Highlights of Sweden | Malmö

Our two week cruise vacation to Norway, Sweden and Scotland ended in Copenhagen, Denmark.  Since Sweden is right next door, we decided to take the train 20 minutes to the city of Malmö for two days.  Sweden is a stark contrast to many places I have been.  The streets are clean, spacious and quiet.  Anywhere in the town is easily accessible by foot, bike or public transportation. Our hotel, Scandic Tranglen, was only one block from the train station.  The room was large and comfortable with a great view of the city, the front desk attendants kind and helpful, and the breakfast was BY FAR the best I have ever had in any hotel I have ever stayed in.  Another bonus amenity was the free bike rental offered to guests, which we unfortunately didn’t find out about until after we had settled in for the night.  I highly recommend this hotel for anyone stopping in Malmö, or any of the other locations listed on the website!

We enjoyed dinner at a restaurant around the corner called SMAK.  The food is quite expensive comparably, but the experience was well worth it.  At SMAK, you choose your main from a short daily menu, in addition to a buffet style table filled with fresh salads, breads, spreads and more!  You may also help yourself to juices, coffees and teas, or purchase local beer and wine.

  • Øresund Bridge – This bridge runs nearly five miles, connecting the two cities of Copenhagen, Denmark and Malmö, Sweden.  It was opened in the year 2000, and is the largest combined road and rail bridge in Europe.  The unique feature of this bridge is the Drogden Tunnel, where a section of road is submerged under the water of the Øresund Strait.  We took the train across the bridge to Malmö from Copenhagen and back.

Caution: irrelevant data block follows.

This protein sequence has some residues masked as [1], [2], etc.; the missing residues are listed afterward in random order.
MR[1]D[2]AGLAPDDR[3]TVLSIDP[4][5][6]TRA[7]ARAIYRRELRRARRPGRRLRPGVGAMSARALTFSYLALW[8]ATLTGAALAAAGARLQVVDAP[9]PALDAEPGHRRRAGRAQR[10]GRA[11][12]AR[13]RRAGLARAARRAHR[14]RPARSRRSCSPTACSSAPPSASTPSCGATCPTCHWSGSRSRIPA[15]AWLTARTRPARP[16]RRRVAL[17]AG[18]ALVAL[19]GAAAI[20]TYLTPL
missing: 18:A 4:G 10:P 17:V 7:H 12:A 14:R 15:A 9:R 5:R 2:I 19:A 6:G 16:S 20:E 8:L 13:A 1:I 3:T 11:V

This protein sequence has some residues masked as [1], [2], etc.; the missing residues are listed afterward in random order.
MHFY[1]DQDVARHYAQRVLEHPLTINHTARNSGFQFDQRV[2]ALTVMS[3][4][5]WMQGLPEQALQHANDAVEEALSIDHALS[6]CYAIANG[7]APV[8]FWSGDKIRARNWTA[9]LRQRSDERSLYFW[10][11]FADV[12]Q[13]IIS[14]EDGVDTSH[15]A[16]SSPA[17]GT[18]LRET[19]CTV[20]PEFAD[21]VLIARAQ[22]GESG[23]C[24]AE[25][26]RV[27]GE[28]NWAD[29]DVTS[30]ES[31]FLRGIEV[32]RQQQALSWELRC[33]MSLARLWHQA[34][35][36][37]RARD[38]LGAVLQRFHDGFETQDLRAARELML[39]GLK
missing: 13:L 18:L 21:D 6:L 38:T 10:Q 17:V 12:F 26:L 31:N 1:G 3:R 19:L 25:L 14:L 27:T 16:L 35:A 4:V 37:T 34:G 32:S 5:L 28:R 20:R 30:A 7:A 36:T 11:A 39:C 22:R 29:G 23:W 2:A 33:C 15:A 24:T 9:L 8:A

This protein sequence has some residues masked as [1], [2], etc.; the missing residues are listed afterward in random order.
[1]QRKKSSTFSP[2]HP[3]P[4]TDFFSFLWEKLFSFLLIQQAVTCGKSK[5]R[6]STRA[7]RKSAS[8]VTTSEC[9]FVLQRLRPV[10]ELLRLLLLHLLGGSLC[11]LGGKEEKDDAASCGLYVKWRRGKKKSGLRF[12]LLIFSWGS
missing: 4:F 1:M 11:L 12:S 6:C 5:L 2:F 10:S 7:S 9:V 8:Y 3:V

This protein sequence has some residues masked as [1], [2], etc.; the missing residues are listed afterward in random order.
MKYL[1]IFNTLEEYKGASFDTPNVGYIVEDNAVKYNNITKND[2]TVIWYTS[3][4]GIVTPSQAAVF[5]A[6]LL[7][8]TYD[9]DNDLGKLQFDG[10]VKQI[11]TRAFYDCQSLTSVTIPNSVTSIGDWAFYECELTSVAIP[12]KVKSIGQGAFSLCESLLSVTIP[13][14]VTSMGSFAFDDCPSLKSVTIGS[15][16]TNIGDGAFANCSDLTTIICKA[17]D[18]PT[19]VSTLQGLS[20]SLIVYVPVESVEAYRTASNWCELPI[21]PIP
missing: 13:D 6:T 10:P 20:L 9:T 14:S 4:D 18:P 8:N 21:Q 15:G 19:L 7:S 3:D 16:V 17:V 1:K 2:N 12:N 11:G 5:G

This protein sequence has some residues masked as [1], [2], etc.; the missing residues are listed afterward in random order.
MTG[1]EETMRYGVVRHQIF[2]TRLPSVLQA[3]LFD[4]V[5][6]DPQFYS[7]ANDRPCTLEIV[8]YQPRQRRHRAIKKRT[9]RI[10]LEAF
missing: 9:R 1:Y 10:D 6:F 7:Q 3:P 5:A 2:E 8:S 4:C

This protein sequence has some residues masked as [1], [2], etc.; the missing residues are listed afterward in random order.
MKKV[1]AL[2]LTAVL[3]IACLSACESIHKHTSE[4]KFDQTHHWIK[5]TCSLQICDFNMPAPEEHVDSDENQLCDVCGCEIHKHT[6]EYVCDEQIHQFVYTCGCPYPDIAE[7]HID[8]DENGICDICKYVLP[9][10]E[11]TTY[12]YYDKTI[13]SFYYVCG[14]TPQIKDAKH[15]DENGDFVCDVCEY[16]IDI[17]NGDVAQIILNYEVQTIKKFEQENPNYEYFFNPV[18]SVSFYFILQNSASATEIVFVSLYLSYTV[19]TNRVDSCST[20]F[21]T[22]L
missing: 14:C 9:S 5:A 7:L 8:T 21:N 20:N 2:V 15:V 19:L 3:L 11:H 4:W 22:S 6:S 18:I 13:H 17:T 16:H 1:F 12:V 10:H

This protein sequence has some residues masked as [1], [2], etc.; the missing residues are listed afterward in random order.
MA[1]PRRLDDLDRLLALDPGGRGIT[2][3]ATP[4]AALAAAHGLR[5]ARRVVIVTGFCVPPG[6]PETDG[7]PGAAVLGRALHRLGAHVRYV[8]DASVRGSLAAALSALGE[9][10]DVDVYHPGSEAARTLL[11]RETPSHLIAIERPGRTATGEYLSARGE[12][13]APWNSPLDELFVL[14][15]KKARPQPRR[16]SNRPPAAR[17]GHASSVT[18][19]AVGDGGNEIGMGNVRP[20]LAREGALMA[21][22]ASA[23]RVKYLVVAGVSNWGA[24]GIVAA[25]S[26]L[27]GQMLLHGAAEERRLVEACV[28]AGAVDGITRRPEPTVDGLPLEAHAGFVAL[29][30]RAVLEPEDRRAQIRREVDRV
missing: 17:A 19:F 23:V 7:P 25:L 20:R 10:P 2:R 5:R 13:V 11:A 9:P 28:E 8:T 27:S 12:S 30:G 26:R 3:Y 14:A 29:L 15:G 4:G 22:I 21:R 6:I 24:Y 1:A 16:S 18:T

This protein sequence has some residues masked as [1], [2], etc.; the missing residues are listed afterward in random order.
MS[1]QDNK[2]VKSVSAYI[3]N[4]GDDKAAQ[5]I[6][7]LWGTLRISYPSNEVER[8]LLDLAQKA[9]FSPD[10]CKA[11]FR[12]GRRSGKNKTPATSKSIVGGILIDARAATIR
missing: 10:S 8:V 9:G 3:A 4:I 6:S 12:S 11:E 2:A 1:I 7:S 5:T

• Turning Torso – The Turning Torso is a contemporary residential skyscraper, and arguably the most recognizable structure of Malmö.  The complex is over 620 ft tall, and rated as the first twisted skyscraper in the world.  Since the building is primarily apartments, entry isn’t permitted, but it’s definitely worth dropping by for an iconic photograph!

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  • Kungsparken – Kungsparken is the oldest park in Malmö, located in the city center and characterized by hundreds of species of trees, ponds and even a classic windmill.
  • Old Lighthouse – The old lighthouse is tiny and on the outskirts of town, but has historical significance in Malmö’s maritime history.  When at the lighthouse, turn directly around to find a beautiful canal lined with buildings, fountains and boats.

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Our stay in Malmö was short and sweet, but I do feel like two days was enough time to experience the sights of Sweden’s third largest city.  I look forward to visiting other Swedish places, such as Stockholm and Gothenburg, and exploring the countryside a bit more in the future.  If you are in the area – especially if you are visiting Copenhagen – a trip to Malmö is definitely worth it!

Have fun!  And don’t forget to follow my page and subscribe to my YouTube channel for video updates on my travels around the world! ❤ Jess

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